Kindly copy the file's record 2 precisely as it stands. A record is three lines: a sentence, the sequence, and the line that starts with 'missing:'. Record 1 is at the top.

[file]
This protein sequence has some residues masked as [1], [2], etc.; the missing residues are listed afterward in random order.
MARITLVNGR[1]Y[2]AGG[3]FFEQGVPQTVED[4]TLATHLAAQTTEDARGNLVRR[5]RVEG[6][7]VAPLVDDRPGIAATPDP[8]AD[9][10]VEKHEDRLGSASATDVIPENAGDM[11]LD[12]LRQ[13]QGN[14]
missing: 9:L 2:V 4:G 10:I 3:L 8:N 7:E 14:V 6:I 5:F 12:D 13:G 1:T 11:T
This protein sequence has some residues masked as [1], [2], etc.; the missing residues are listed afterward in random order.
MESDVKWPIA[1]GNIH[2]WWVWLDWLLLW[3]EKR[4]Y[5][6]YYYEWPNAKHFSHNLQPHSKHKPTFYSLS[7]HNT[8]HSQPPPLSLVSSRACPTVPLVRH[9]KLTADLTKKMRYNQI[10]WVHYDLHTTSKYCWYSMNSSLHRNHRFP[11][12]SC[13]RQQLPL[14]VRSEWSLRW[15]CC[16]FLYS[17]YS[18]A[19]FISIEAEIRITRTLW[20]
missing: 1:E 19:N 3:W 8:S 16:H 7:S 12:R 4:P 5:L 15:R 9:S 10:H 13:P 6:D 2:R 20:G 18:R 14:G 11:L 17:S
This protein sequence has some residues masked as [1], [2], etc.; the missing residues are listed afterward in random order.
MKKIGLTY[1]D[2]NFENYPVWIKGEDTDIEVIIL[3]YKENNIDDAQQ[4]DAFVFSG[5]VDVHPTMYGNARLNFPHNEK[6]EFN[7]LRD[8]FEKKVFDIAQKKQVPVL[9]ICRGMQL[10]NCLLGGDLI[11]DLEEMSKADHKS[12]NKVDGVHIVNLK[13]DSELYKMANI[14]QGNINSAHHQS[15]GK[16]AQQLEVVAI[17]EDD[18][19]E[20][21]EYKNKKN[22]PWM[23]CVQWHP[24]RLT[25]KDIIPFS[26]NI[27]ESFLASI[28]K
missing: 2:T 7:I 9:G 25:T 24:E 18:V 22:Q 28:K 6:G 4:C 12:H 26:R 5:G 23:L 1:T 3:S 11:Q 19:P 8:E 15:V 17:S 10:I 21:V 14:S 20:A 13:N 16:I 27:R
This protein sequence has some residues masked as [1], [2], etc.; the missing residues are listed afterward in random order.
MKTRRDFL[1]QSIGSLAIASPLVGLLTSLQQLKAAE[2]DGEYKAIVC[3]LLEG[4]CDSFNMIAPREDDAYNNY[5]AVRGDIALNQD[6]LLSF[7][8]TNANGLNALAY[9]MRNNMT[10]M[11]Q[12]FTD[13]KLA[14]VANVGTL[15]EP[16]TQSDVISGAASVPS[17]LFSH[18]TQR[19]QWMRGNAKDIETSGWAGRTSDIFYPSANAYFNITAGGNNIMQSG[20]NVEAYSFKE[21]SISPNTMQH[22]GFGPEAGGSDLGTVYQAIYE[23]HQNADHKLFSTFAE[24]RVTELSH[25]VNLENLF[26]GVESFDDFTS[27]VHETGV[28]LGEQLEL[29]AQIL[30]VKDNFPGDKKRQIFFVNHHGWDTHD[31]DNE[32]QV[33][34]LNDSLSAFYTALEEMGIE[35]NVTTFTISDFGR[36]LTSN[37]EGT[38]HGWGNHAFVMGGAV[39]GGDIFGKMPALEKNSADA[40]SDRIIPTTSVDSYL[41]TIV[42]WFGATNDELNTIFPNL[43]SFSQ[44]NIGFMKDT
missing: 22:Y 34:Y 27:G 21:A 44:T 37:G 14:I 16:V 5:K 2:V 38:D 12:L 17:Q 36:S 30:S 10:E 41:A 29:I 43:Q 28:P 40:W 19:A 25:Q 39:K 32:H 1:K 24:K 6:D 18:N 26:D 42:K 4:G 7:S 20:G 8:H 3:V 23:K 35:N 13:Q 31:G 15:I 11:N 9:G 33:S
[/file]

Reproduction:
This protein sequence has some residues masked as [1], [2], etc.; the missing residues are listed afterward in random order.
MESDVKWPIA[1]GNIH[2]WWVWLDWLLLW[3]EKR[4]Y[5][6]YYYEWPNAKHFSHNLQPHSKHKPTFYSLS[7]HNT[8]HSQPPPLSLVSSRACPTVPLVRH[9]KLTADLTKKMRYNQI[10]WVHYDLHTTSKYCWYSMNSSLHRNHRFP[11][12]SC[13]RQQLPL[14]VRSEWSLRW[15]CC[16]FLYS[17]YS[18]A[19]FISIEAEIRITRTLW[20]
missing: 1:E 19:N 3:W 8:S 16:H 7:S 12:R 4:P 5:L 15:R 9:S 10:H 13:P 6:D 2:R 20:G 18:R 14:G 11:L 17:S